Archives of Ontario Shares First World War Love Letters
Online and In-person Exhibits to Commemorate Beginning of WWI
The Archives of Ontario is commemorating the 100th anniversary of the start of the First World War with a series of exhibits that show the impact the war had on the people of Ontario.
A new online exhibit starts the series by showcasing the letters that office worker Sadie Arbuckle and soldier Harry Mason wrote to each other before and during the war until Mason was killed in action in 1917. Harry's letters about life as a soldier and Sadie's letters about life at home provide a detailed and emotional contrast between their experiences.
A travelling exhibit will also be featured at museums and cultural centres across Ontario starting in June followed by a final exhibit at the Archives of Ontario in the fall. Exhibits will feature donated items such as diaries, letters and photographs as well as posters and art. Dates and locations will be posted on the Archives of Ontario website.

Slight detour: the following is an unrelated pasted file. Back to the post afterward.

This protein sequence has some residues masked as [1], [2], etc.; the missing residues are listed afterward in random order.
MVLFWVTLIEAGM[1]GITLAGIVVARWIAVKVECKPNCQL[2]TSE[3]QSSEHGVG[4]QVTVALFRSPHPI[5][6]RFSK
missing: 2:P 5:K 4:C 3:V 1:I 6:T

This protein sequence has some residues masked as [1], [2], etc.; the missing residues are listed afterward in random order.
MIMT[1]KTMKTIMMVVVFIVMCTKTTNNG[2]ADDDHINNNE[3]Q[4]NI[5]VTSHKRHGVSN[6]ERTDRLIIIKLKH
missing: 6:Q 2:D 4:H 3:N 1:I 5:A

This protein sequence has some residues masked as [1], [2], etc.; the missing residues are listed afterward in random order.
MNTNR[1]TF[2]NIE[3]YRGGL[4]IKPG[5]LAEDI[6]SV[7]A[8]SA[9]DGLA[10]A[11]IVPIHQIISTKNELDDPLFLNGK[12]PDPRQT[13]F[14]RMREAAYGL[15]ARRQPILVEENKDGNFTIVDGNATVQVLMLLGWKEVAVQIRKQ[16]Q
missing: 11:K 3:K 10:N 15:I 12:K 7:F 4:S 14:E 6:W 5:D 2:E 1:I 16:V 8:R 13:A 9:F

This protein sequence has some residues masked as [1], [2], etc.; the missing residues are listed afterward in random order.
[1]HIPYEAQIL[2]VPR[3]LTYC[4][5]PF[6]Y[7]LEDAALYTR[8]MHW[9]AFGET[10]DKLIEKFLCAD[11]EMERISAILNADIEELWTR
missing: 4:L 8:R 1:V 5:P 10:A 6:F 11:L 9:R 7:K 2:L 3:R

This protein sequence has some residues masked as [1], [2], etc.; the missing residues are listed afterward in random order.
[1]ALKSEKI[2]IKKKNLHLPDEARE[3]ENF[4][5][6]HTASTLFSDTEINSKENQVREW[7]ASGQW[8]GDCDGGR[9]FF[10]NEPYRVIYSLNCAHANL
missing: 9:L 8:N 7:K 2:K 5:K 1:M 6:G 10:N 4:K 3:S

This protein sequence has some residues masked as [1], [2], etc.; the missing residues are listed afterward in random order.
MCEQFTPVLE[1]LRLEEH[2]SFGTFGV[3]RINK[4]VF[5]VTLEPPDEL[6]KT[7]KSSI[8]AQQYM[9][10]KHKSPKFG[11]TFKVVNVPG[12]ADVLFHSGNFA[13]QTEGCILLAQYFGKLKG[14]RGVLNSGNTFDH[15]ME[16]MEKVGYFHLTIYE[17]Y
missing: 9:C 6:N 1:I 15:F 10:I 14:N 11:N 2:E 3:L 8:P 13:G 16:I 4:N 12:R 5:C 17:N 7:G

- The First World War began on July 28, 1914 and ended on November 11, 1918.
- More than 628,000 Canadians served in the First World War, which left 66,573 Canadians dead and 138,166 wounded.
- Since 1903, the Archives of Ontario has been the premier source of information about the history of the province and its people.
“The Archives of Ontario online exhibit gives us an informative, interesting and interactive look into the impact that the First World War had on Ontario and its people.”
“These online and in-person exhibits present an important opportunity for us to reflect on the personal struggles and sacrifices of our past generations while educating the people of Ontario. Commemorating the beginning of the First World War allows us to honour the events that have shaped our shared history and collective identity - as a people, as a province and as a nation.”